When Barbara Kingsolver’s The Poisonwood Bible was published ten years ago, it won the powerful acclaim of Oprah Winfrey and Bill Clinton. Now her first full-length novel since then has been shortlisted for the 2010 Orange Prize for Fiction.
The Lacuna is an epic tale which sweeps from the vibrancy of 1930s Mexico to the McCarthy trials of alleged communists in the US in the late 1940s and 1950s. The narrative is seen through the eyes of writer Harrison Shepherd, the son of a remote American father and a capricious, social-climbing mother who brings him up in her native Mexico.
From early childhood Shepherd keeps a diary. This comes stunningly alive when he encounters famed muralist and active Communist Diego Rivera, his beguiling artist wife Frida Kahlo and the exiled Bolshevik leader Lev Trotsky, who spent his final years in Mexico. By becoming part of their extraordinary circle and acting as their cook and secretary, Shepherd inadvertently throws in his lot with art and revolution – a move which is to have devastating repercussions.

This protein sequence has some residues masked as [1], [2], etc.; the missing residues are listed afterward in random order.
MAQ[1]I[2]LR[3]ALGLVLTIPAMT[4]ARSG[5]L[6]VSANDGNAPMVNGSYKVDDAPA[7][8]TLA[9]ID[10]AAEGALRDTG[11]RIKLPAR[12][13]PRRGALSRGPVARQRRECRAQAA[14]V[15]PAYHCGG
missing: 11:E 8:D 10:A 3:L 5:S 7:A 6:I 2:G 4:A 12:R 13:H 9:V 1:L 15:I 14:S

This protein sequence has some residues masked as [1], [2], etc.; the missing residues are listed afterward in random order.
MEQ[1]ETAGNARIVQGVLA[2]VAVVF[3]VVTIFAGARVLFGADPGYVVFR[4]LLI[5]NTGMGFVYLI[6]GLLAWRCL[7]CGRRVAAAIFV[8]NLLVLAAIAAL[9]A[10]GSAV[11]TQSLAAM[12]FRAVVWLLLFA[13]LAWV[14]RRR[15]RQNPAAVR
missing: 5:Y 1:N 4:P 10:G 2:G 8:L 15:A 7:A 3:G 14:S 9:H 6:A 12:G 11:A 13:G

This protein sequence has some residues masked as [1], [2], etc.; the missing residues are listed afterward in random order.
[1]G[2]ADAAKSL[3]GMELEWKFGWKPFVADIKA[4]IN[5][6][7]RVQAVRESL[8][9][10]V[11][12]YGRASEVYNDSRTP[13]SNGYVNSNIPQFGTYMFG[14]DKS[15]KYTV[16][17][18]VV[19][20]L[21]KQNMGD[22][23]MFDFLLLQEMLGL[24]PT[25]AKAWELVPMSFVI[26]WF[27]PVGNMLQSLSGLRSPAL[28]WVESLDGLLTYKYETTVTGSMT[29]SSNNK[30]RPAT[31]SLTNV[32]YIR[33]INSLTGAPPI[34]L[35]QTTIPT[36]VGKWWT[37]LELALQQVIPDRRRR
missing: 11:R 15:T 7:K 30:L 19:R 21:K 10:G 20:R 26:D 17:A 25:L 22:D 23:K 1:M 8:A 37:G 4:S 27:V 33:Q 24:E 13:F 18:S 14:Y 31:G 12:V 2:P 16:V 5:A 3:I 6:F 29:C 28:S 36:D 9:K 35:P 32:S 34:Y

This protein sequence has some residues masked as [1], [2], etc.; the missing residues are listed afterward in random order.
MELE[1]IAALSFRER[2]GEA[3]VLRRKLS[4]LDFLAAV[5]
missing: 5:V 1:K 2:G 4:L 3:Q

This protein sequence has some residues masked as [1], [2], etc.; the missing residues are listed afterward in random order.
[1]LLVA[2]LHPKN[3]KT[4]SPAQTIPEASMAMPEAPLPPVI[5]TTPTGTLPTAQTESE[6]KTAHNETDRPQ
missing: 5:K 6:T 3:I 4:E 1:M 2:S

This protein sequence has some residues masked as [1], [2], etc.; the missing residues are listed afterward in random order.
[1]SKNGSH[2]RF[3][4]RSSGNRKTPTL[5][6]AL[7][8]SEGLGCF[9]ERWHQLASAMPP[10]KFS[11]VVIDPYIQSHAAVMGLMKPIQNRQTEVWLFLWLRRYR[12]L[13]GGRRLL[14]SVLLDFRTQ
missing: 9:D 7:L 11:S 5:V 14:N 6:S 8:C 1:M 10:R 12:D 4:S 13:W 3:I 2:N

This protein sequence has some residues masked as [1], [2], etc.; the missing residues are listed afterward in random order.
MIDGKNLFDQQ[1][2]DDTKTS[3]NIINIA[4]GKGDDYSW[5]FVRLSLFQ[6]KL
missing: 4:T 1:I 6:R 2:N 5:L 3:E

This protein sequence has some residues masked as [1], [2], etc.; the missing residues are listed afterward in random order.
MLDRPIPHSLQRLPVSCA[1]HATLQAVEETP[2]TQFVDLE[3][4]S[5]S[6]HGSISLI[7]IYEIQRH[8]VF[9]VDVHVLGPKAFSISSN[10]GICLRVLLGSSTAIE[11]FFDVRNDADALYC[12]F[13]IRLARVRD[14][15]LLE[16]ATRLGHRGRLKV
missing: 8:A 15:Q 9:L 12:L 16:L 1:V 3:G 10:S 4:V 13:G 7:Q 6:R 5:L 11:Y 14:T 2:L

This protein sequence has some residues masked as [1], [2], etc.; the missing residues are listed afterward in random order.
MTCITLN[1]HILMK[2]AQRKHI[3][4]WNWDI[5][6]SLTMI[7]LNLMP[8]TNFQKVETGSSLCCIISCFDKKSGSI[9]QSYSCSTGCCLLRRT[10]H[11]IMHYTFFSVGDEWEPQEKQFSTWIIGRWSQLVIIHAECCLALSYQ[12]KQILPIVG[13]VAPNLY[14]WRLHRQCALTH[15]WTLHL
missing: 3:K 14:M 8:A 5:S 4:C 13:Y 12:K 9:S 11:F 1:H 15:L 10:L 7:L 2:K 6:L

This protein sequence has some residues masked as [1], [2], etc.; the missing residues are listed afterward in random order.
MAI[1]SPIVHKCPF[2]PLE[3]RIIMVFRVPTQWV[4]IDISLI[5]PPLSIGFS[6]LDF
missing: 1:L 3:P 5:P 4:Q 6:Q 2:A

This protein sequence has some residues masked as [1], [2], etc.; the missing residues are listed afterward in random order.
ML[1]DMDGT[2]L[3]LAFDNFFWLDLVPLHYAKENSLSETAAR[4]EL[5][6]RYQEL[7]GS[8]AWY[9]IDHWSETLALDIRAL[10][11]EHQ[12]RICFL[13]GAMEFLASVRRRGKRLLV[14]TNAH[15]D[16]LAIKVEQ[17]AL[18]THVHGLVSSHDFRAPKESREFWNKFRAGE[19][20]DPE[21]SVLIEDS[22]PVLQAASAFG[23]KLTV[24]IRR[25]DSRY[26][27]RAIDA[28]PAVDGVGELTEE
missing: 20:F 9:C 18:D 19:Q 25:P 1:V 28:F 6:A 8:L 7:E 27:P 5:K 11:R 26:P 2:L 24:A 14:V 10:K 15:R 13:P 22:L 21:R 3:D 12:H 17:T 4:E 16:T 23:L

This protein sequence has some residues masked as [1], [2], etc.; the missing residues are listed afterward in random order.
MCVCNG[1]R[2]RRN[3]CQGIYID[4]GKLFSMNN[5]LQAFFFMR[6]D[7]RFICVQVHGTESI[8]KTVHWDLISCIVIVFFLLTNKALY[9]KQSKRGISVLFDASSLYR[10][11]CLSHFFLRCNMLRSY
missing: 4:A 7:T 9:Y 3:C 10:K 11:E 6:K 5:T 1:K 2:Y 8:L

Kingsolver has admitted that she originally imagined the novel without Frida Kahlo but that “she moved into it.” Weaving the stories of real-life characters into a work of fiction is fraught with difficulty, but Kingsolver, with her meticulous research and keen eye for historical detail, succeeds magnificently.
The only stumbling block is that the larger than life Kahlo and Trotsky, with his love of animals and hopes for a world cleansed of evil, prove far more enthralling than the modest Shepherd. At one point he admits to Frida that he is “a mouse creeping around the shoes of giant people, trying not to get stepped on.”